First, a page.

Programmatically Turning on the Screen Saver

I previously wrote this article in my blog, Think Big!.


This lesson focuses on how to programmatically turn on the screen saver.


In Windows, you can turn it on automatically by leaving the machine inactive for a specific period. You can control this period from the Screen Saver options from the desktop properties dialog. The following figure shows the Screen Saver Settings dialog.

Screen Saver Settings

Programmatically turning on the screen saver

In this section we will learn how to turn on the screen saver in .NET and C#. Of course you can write the code in any language you prefer, but here we will write it in C#.

You can turn on the screen saver by sending the WM_SYSCOMMAND message with the parameter SC_SCREENSAVE.

Sending a message can be done using the SendMessage() function that resides in the User32.dll library.

The definition of this function is as follows:

LRESULT SendMessage(
HWND hWnd,
WPARAM wParam,

This function takes four arguments:

  • hWnd:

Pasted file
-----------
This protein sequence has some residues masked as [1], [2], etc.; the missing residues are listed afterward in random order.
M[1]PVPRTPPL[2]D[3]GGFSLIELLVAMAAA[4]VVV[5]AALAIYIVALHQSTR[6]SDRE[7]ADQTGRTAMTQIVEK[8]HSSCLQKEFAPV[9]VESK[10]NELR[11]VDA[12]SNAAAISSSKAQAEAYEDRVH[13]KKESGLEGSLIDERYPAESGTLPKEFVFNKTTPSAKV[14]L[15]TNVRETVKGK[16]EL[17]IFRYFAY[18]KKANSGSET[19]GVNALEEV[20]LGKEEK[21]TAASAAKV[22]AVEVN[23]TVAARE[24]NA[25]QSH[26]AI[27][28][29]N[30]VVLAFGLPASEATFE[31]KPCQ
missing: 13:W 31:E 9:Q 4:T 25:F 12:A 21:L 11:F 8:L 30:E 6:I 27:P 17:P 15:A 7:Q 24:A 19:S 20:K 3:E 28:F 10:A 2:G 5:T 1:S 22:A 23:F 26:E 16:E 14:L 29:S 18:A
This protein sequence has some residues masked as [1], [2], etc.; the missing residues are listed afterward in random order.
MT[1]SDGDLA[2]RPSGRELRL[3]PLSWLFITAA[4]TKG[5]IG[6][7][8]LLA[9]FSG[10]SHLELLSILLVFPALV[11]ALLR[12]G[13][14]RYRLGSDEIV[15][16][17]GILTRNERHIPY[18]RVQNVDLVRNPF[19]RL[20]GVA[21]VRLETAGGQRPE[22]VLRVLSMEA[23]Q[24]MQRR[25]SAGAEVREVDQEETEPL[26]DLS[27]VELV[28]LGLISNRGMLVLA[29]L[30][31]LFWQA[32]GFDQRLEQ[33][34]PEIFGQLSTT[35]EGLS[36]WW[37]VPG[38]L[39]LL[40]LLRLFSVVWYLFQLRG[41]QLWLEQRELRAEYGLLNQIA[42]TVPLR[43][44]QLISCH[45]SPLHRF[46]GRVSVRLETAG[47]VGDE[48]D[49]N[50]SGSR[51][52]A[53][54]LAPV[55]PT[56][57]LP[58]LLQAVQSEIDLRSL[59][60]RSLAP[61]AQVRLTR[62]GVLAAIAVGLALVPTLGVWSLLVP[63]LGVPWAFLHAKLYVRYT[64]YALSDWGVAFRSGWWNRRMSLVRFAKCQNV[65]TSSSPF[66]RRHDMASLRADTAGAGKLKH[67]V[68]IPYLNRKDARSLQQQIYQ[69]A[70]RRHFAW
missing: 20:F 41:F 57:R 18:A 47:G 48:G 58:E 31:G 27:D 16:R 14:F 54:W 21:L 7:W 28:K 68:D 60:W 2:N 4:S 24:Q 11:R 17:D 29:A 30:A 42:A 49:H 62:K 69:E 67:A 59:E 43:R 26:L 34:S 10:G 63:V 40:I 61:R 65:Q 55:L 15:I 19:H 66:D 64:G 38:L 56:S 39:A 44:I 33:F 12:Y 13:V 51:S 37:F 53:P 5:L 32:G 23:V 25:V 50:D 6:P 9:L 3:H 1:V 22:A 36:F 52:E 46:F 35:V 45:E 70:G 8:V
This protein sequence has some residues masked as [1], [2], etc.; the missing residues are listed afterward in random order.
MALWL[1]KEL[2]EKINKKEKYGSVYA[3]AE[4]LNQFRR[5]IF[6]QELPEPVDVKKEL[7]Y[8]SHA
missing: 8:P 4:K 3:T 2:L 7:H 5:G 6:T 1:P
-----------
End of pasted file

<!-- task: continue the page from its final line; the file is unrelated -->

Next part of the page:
Handle to the window to send the message to. You can set this argument to a window handle, the desktop handle (HWND_DESKTOP), or the handle for all top-level windows (HWND_BROADCAST).
  • Msg:
    The message to send.
  • wParam:
    Additional message-specific options.
  • lParam:
    Additional message-specific options.

This function returns a value specific to the message sent. Usually, it returns non-zero if it succeed or zero otherwise.

Here is the full code:

public static extern int SendMessage
(IntPtr hWnd,
uint Msg,
uint wParam,
uint lParam);

public const uint WM_SYSCOMMAND = 0x112;
public const uint SC_SCREENSAVE = 0xF140;

public enum SpecialHandles

public static void TurnOnScreenSaver()
new IntPtr((int)SpecialHandles.HWND_BROADCAST),

Code explanation:

First, we created our PInvoke method. This method is decorated by the DllImportAttribute attribute specifying the library which the method resides in. Also PInvoke methods must be declared as static and extern.

Because LRESULT defined as a signed 32-bit integer, it is marshaled as System.Int32 in .NET. Also, because of System.IntPtr is the best type for marshaling any Win32 raw handle, we have used it for the first argument. UINT, WPARAM, and LPARAM are all defined as an unsigned 32-bit integer, so we have marshaled them as System.UInt32. HWND_BROADCAST represents the handle for all top-level windows, so we have sent them the order to turn on the screen saver.

PInvoke stands for Platform Invocation, it is the process of creating a wrapper for the .NET to interact with unmanaged functions.
Marshaling is the process of creating a bridge between .NET types and unmanaged types.
You can use PostMessage() in place of SendMessage() if you want to send the message asynchronously and don't want to wait for a response.